May is National Foster Care Month, and it is a great time to reflect on the unique health needs of youth who are or have been in foster care and how the Affordable Care Act (ACA) helps to support these individuals.

Nationwide, 640,000 youth were in foster care in 2012, with 400,000 in foster care at any given time. Each year, 10 percent of foster youth age out of foster care when they reach their program’s maximum age and must begin living independently. Foster youth and former foster youth are at elevated risk for chronic mental and physical illnesses as a result of their stressful upbringing. Post-traumatic stress disorder (PTSD) is twice as common among foster care youth as it is among Iraq combat veterans. Compared to those with no foster care background, foster youth have twice the risk of depression, are more likely to suffer from anxiety or attention hyperactivity disorder, and are more likely to attempt suicide. Nearly 60 percent are on antidepressants. In addition to mental illness, common physical ailments include growth failure, asthma, anemia, and neurodevelopmental delay. Most of these conditions are chronic and require ongoing care.

Furthermore, it’s estimated that LGBT youth comprise somewhere between five and ten percent of the foster youth population. As our partners at the Center for American Progress acknowledge, “LGBT youth continue to be disproportionately represented among homeless youth in our country, and their experiences of homelessness continue to be characterized by violence, discrimination, poor health, and unmet need.” We know, for example, that LGBT youth in foster care need a wide range of physical and mental health services, but often times, confront significant challenges in obtaining these supports because of their sexual orientation or gender identity. The ACA is positioned to better support these disparities, but the first step in addressing them lies in acknowledging where the system’s shortfalls occur.

Fortunately, the ACA includes several provisions geared toward supporting foster youth and former foster youth, including a provision extending Medicaid eligibility up to age 26 for youth who age out of foster care. All states are required to implement this provision regardless of their decision to expand their Medicaid program to cover adults under 138 percent of the federal poverty level (FPL). Approximately 180,000 former foster youth are currently eligible nationally, and an estimated 25,000 more will become eligible each year. However, for one subset of this population, accessing coverage might not be as easy as we would hope: federal rules currently give states the option of whether or not to extend coverage to former foster youth who aged out of foster care in a different state. Eleven states have already chosen to extend coverage to these young adults, and we hope to get all 50 states on board to honor one another’s commitment to serving all former foster youth.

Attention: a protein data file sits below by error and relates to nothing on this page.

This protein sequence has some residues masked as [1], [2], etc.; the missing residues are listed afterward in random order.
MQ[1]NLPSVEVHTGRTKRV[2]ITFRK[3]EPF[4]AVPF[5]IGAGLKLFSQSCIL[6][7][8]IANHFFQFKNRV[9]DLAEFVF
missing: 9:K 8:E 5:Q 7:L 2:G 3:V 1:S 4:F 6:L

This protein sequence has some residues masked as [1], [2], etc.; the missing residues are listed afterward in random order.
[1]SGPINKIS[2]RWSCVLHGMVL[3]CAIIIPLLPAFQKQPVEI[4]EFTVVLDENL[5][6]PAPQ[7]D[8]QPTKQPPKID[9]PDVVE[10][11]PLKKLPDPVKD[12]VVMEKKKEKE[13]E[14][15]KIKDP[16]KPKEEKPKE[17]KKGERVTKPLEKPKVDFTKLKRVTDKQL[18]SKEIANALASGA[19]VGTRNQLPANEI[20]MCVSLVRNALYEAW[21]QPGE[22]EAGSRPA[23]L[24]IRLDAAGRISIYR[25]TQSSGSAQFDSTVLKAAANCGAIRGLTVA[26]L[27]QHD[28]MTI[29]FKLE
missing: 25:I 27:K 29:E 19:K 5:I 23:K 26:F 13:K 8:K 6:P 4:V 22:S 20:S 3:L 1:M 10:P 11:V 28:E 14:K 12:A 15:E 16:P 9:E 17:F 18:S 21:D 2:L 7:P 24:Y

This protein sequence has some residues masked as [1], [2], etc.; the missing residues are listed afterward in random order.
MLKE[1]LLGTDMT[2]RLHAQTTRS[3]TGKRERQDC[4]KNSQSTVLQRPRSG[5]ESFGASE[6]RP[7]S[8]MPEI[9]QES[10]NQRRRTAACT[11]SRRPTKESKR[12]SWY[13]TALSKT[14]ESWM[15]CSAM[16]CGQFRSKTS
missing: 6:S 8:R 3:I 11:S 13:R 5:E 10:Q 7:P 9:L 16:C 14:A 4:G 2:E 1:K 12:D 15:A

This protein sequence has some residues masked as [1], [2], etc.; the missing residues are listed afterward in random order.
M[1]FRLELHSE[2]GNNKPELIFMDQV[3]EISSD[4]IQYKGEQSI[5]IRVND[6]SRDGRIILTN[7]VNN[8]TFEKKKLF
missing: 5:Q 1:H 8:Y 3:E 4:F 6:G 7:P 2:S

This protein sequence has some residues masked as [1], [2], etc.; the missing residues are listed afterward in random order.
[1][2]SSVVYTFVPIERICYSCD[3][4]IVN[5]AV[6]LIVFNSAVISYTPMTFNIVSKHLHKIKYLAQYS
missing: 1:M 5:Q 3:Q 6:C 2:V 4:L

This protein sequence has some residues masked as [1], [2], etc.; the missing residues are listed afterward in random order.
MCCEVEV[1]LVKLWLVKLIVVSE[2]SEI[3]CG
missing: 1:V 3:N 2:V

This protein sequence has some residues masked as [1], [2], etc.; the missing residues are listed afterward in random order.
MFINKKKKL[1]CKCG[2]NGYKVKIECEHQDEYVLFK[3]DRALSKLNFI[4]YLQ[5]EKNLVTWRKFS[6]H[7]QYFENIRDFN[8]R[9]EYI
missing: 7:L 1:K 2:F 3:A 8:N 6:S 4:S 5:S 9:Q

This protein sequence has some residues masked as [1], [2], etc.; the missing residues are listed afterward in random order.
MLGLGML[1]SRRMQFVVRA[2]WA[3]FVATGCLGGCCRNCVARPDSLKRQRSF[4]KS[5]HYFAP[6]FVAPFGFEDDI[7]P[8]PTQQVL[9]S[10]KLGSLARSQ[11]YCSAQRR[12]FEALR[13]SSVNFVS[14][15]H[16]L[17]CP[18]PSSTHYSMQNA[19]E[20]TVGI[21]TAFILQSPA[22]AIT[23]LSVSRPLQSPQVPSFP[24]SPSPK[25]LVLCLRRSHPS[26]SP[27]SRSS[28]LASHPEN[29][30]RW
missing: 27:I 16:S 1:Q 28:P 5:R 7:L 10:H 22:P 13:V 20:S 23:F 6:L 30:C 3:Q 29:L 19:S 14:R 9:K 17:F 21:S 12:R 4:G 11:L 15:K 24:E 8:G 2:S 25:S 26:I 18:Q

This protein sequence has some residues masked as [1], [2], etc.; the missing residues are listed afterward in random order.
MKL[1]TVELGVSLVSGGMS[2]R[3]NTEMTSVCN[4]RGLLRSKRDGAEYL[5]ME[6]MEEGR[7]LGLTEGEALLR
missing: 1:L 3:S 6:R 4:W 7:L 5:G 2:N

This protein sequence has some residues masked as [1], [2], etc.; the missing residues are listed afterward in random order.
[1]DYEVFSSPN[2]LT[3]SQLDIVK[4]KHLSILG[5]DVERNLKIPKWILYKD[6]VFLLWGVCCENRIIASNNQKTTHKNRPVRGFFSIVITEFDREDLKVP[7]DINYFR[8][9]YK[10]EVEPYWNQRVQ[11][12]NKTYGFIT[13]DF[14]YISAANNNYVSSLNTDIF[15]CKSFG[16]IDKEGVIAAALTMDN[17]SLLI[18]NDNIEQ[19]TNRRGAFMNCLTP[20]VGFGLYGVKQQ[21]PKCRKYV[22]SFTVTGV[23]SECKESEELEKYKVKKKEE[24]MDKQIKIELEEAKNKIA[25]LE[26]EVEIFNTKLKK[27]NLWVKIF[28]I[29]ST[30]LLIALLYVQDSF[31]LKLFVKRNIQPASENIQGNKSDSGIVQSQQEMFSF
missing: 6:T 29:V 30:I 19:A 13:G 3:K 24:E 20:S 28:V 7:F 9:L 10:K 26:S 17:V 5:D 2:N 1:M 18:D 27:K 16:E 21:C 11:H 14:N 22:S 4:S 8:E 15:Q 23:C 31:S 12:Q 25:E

California is a great example of a state where this is already happening: the state legislature passed a law extending Medicaid to former foster youth who aged out elsewhere, and now advocates at Children Now are working to reach all former foster youth through channels such as their excellent Covered til 26 website. Moreover, county and state administrators are working to ensure that former foster youth face a minimal burden in obtaining and keeping their coverage, using auto enrollment whenever possible and reaching out to other states’ child welfare services to verify individuals’ foster care history. Meanwhile, in Virginia, advocates at Voices for Virginia’s Children and their colleagues are working to pass a budget amendment that would provide for the extension of Medicaid eligibility to former foster youth from outside the commonwealth.

Ensuring that all former foster youth have access to Medicaid coverage—no matter where they choose to live—is an important, if little known, ACA implementation issue. We urge all advocates to explore their state’s current plans for covering this population and to advocate for policies that will ensure all former foster youth have access to the coverage and care they need.